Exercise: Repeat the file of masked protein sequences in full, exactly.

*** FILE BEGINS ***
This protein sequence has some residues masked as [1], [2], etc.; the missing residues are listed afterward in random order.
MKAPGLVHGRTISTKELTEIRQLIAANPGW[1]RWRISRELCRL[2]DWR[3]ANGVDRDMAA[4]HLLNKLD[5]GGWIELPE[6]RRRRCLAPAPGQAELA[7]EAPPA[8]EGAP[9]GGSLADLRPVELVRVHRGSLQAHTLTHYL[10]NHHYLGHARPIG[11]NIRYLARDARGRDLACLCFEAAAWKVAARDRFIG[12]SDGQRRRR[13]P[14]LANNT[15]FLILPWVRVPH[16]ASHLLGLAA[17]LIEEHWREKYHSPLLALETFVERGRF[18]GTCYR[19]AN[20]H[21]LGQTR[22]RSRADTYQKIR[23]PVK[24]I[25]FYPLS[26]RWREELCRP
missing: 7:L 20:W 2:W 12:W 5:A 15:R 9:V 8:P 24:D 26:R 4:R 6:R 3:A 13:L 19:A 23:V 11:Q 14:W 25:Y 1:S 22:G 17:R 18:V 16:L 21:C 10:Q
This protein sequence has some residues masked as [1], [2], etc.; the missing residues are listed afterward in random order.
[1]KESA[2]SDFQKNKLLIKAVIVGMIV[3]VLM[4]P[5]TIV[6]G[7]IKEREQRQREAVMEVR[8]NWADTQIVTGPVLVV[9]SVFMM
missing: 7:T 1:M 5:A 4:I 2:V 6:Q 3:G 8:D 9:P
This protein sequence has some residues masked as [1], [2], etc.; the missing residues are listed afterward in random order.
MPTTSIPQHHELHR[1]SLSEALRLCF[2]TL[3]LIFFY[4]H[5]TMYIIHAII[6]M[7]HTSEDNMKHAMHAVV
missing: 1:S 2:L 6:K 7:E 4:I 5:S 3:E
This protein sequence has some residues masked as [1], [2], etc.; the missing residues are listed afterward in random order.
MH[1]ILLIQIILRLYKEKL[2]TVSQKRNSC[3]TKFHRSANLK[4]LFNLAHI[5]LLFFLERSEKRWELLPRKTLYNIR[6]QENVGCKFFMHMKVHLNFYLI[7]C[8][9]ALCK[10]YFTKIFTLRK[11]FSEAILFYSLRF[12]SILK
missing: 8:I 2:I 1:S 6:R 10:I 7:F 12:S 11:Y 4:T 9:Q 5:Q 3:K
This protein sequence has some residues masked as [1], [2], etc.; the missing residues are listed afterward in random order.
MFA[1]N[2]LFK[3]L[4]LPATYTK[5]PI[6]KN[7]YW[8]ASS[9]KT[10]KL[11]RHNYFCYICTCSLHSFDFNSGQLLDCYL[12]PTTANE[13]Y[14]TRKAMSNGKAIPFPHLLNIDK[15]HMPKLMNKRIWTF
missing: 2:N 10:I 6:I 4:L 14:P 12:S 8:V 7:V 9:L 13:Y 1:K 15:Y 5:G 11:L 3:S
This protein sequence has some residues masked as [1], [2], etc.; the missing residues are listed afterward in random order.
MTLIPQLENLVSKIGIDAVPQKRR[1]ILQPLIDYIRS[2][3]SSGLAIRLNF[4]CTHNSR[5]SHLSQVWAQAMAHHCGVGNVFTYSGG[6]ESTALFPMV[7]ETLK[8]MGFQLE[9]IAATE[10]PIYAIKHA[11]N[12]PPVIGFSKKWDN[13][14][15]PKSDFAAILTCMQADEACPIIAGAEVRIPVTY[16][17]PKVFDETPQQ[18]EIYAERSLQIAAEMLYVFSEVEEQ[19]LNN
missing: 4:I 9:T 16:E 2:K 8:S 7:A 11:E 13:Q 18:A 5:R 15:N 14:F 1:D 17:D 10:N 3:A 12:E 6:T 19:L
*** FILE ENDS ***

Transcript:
This protein sequence has some residues masked as [1], [2], etc.; the missing residues are listed afterward in random order.
MKAPGLVHGRTISTKELTEIRQLIAANPGW[1]RWRISRELCRL[2]DWR[3]ANGVDRDMAA[4]HLLNKLD[5]GGWIELPE[6]RRRRCLAPAPGQAELA[7]EAPPA[8]EGAP[9]GGSLADLRPVELVRVHRGSLQAHTLTHYL[10]NHHYLGHARPIG[11]NIRYLARDARGRDLACLCFEAAAWKVAARDRFIG[12]SDGQRRRR[13]P[14]LANNT[15]FLILPWVRVPH[16]ASHLLGLAA[17]LIEEHWREKYHSPLLALETFVERGRF[18]GTCYR[19]AN[20]H[21]LGQTR[22]RSRADTYQKIR[23]PVK[24]I[25]FYPLS[26]RWREELCRP
missing: 7:L 20:W 2:W 12:W 5:A 15:R 9:V 8:P 24:D 26:R 4:R 6:R 3:A 13:L 19:A 23:V 11:Q 14:W 25:Y 1:S 22:G 17:R 18:V 16:L 21:C 10:Q
This protein sequence has some residues masked as [1], [2], etc.; the missing residues are listed afterward in random order.
[1]KESA[2]SDFQKNKLLIKAVIVGMIV[3]VLM[4]P[5]TIV[6]G[7]IKEREQRQREAVMEVR[8]NWADTQIVTGPVLVV[9]SVFMM
missing: 7:T 1:M 5:A 4:I 2:V 6:Q 3:G 8:D 9:P
This protein sequence has some residues masked as [1], [2], etc.; the missing residues are listed afterward in random order.
MPTTSIPQHHELHR[1]SLSEALRLCF[2]TL[3]LIFFY[4]H[5]TMYIIHAII[6]M[7]HTSEDNMKHAMHAVV
missing: 1:S 2:L 6:K 7:E 4:I 5:S 3:E
This protein sequence has some residues masked as [1], [2], etc.; the missing residues are listed afterward in random order.
MH[1]ILLIQIILRLYKEKL[2]TVSQKRNSC[3]TKFHRSANLK[4]LFNLAHI[5]LLFFLERSEKRWELLPRKTLYNIR[6]QENVGCKFFMHMKVHLNFYLI[7]C[8][9]ALCK[10]YFTKIFTLRK[11]FSEAILFYSLRF[12]SILK
missing: 8:I 2:I 1:S 6:R 10:I 7:F 12:S 11:Y 4:T 9:Q 5:Q 3:K
This protein sequence has some residues masked as [1], [2], etc.; the missing residues are listed afterward in random order.
MFA[1]N[2]LFK[3]L[4]LPATYTK[5]PI[6]KN[7]YW[8]ASS[9]KT[10]KL[11]RHNYFCYICTCSLHSFDFNSGQLLDCYL[12]PTTANE[13]Y[14]TRKAMSNGKAIPFPHLLNIDK[15]HMPKLMNKRIWTF
missing: 2:N 10:I 6:I 4:L 14:P 12:S 8:V 7:V 9:L 13:Y 1:K 15:Y 5:G 11:L 3:S
This protein sequence has some residues masked as [1], [2], etc.; the missing residues are listed afterward in random order.
MTLIPQLENLVSKIGIDAVPQKRR[1]ILQPLIDYIRS[2][3]SSGLAIRLNF[4]CTHNSR[5]SHLSQVWAQAMAHHCGVGNVFTYSGG[6]ESTALFPMV[7]ETLK[8]MGFQLE[9]IAATE[10]PIYAIKHA[11]N[12]PPVIGFSKKWDN[13][14][15]PKSDFAAILTCMQADEACPIIAGAEVRIPVTY[16][17]PKVFDETPQQ[18]EIYAERSLQIAAEMLYVFSEVEEQ[19]LNN
missing: 4:I 9:T 16:E 2:K 8:S 7:A 11:E 13:Q 18:A 5:R 15:N 14:F 1:D 17:D 10:N 3:A 12:E 6:T 19:L